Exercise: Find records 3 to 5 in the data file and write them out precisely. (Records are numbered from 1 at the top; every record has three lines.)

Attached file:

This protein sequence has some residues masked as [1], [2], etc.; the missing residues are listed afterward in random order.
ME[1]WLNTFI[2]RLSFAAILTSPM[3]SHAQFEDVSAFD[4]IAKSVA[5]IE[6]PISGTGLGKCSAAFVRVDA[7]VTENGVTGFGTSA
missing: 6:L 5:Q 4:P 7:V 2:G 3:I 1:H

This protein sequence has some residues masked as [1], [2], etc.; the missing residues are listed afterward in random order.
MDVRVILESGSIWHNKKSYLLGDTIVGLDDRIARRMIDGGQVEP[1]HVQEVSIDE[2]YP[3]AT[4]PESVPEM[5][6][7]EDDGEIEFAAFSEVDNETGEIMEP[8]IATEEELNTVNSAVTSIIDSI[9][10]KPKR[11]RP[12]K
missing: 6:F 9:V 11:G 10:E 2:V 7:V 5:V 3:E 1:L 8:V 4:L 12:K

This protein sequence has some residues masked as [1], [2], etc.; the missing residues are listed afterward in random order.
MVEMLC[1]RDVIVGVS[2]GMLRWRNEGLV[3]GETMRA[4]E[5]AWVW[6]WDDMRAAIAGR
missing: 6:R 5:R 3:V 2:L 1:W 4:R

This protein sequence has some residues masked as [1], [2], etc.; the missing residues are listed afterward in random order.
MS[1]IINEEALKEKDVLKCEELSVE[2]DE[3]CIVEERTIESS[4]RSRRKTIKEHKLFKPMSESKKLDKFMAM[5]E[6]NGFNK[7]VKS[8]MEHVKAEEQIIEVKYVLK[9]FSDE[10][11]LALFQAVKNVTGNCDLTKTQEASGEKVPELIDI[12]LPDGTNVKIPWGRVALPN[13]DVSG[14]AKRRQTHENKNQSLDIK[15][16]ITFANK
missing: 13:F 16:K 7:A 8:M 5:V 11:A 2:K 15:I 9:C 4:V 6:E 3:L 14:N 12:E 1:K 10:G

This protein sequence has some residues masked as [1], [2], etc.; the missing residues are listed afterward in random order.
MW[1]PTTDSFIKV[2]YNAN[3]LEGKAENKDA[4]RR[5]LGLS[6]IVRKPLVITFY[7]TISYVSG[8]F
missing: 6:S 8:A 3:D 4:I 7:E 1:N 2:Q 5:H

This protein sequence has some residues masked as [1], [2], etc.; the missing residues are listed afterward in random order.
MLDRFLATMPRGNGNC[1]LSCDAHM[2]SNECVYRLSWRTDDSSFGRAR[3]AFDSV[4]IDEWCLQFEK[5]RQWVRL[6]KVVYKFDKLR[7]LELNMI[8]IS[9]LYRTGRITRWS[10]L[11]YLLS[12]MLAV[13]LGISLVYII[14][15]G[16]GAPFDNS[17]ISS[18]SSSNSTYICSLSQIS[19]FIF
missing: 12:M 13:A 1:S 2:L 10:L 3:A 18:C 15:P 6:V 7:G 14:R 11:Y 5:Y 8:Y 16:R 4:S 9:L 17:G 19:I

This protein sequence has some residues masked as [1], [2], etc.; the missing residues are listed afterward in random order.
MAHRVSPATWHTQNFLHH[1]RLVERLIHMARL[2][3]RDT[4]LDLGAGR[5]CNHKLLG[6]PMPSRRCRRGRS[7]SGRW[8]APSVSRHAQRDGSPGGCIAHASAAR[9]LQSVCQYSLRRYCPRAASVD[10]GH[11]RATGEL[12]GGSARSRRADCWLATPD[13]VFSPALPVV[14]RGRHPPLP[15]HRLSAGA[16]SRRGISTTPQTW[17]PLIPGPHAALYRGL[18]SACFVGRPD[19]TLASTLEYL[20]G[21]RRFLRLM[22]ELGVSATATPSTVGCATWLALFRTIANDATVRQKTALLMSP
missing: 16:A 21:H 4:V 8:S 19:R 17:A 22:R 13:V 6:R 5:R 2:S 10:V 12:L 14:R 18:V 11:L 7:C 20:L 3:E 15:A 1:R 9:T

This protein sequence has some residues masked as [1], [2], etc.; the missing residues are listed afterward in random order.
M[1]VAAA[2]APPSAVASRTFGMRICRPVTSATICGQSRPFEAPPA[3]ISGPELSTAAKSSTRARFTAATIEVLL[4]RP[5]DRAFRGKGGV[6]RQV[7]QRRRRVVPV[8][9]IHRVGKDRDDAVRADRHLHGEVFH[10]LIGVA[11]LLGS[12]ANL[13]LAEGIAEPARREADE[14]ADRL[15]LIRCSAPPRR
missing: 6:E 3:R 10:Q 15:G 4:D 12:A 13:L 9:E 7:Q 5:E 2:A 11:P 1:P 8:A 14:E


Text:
This protein sequence has some residues masked as [1], [2], etc.; the missing residues are listed afterward in random order.
MVEMLC[1]RDVIVGVS[2]GMLRWRNEGLV[3]GETMRA[4]E[5]AWVW[6]WDDMRAAIAGR
missing: 6:R 5:R 3:V 2:L 1:W 4:R

This protein sequence has some residues masked as [1], [2], etc.; the missing residues are listed afterward in random order.
MS[1]IINEEALKEKDVLKCEELSVE[2]DE[3]CIVEERTIESS[4]RSRRKTIKEHKLFKPMSESKKLDKFMAM[5]E[6]NGFNK[7]VKS[8]MEHVKAEEQIIEVKYVLK[9]FSDE[10][11]LALFQAVKNVTGNCDLTKTQEASGEKVPELIDI[12]LPDGTNVKIPWGRVALPN[13]DVSG[14]AKRRQTHENKNQSLDIK[15][16]ITFANK
missing: 13:F 16:K 7:A 8:M 5:V 11:A 2:K 15:I 9:C 4:V 6:E 3:L 14:N 12:E 1:K 10:G

This protein sequence has some residues masked as [1], [2], etc.; the missing residues are listed afterward in random order.
MW[1]PTTDSFIKV[2]YNAN[3]LEGKAENKDA[4]RR[5]LGLS[6]IVRKPLVITFY[7]TISYVSG[8]F
missing: 6:S 8:A 3:D 4:I 7:E 1:N 2:Q 5:H